I’m not worried about the lactic acid, since that is a product of Lactobacilli, which is not only present in normal vaginal flora but particularly good for the ladyparts (McLean and Rosenstein 2000; Onderdonk et al. 1986; Valore et al. 2002). But I am worried about the citric acid, since it produces moderate irritation and damage to the epithelium, and increases permeability and absorption rates when used to enhance drug delivery (Richardson et al. 1989). Maybe it’s shouldn’t be concerning in the particular way it is released in the RepHresh Brilliant tampon. I honestly don’t know.
I certainly am happy to see a company taking a woman’s actual vaginal pH into account in the making of their products. Give the tampon a try if you are so inclined, and let me know how it goes. I think I’m going to just let my vagina regulate itself, since vaginal flora repopulates naturally and quickly after menses on its own (Keane et al. 1997; Onderdonk et al. 1986; Wagner and Ottesen 1982).
Brzezinski A, Stern T, Arbel R, Rahav G, and Benita S. 2004. Efficacy of a novel pH-buffering tampon in preserving the acidic vaginal pH during menstruation. International Journal of Gynecology and Obstetrics 85(3):298-300.
Keane F, Ison C, and Taylor-Robinson D. 1997. A longitudinal study of the vaginal flora over a menstrual cycle. International Journal of STD and AIDS 8(8):489-494.
McLean N, and Rosenstein I. 2000. Characterisation and selection of a Lactobacillus species to re-colonise the vagina of women with recurrent bacterial vaginosis. J Med Microbiol 49:543-552.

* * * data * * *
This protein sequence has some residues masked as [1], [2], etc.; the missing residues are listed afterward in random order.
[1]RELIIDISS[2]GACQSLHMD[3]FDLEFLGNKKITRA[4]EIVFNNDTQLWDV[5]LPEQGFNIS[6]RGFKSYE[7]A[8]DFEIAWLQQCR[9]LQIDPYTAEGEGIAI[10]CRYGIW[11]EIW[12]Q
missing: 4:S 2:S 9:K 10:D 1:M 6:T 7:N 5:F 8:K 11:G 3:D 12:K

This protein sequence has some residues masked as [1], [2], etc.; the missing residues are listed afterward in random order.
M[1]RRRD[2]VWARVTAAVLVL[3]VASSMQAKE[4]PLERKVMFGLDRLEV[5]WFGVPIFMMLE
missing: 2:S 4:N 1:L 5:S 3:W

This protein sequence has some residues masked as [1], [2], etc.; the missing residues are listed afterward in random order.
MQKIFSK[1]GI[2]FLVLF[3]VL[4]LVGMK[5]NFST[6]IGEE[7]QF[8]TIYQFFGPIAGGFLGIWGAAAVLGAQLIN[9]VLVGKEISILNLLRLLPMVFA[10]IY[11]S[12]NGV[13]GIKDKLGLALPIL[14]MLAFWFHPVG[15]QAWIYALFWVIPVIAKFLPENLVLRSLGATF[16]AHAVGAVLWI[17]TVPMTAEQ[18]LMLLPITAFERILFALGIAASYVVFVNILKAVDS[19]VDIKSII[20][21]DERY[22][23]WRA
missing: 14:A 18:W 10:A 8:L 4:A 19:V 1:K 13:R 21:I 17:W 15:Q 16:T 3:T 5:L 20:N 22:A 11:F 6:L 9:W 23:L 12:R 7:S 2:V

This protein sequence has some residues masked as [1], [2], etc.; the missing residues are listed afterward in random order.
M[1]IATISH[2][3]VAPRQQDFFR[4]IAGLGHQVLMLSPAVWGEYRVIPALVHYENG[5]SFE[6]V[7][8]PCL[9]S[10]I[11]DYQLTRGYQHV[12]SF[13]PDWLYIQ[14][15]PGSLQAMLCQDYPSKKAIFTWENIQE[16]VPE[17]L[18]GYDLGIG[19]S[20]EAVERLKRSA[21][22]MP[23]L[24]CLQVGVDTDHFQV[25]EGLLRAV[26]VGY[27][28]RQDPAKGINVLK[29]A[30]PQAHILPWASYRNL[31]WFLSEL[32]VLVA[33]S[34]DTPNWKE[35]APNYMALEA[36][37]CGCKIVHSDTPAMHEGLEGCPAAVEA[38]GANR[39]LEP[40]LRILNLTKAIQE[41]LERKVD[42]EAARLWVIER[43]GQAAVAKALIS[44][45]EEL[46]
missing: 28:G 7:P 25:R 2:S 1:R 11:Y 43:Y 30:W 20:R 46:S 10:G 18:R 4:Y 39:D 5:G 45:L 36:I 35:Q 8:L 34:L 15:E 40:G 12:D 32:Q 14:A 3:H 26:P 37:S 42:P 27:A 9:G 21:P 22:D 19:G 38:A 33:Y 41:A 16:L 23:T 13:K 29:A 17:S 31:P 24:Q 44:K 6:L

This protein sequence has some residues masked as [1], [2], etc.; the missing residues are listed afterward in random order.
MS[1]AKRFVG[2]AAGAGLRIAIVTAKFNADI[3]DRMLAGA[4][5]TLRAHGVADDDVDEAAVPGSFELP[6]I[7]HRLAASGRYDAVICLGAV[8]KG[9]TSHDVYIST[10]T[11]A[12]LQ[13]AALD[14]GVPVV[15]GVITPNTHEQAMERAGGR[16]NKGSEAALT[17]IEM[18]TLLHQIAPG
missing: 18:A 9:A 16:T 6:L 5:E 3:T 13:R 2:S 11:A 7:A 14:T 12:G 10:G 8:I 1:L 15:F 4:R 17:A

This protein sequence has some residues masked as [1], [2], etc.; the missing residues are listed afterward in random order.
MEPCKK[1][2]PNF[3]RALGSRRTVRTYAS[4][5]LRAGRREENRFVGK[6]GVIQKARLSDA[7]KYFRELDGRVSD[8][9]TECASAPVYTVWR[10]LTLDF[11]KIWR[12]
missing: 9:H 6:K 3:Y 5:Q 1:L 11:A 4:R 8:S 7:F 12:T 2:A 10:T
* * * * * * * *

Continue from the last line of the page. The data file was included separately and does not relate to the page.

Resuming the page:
Onderdonk A, Zamarchi G, Walsh J, Mellor R, Munoz A, and Kass E. 1986. Methods for quantitative and qualitative evaluation of vaginal microflora during menstruation. Applied and Environmental Microbiology 51(2):333-339.
Richardson JL, Minhas PS, Thomas NW, and Illum L. 1989. Vaginal administration of gentamicin to rats. Pharmaceutical and morphological studies using absorption enhancers. International Journal of Pharmaceutics 56(1):29-35.
Strassmann BI. 1997. The biology of menstruation in Homo sapiens: Total lifetime menses, fecundity, and nonsynchrony in a natural-fertility population. Current Anthropology 38(1):123-129.
Valore E, Park C, Igreti S, and Ganz T. 2002. Antimicrobial components of vaginal fluid. Am J Obstet Gynecol 187:561-568.
Wagner G, and Ottesen B. 1982. Vaginal physiology during menstruation. Annals of Internal Medicine 96(Part 2):921-923.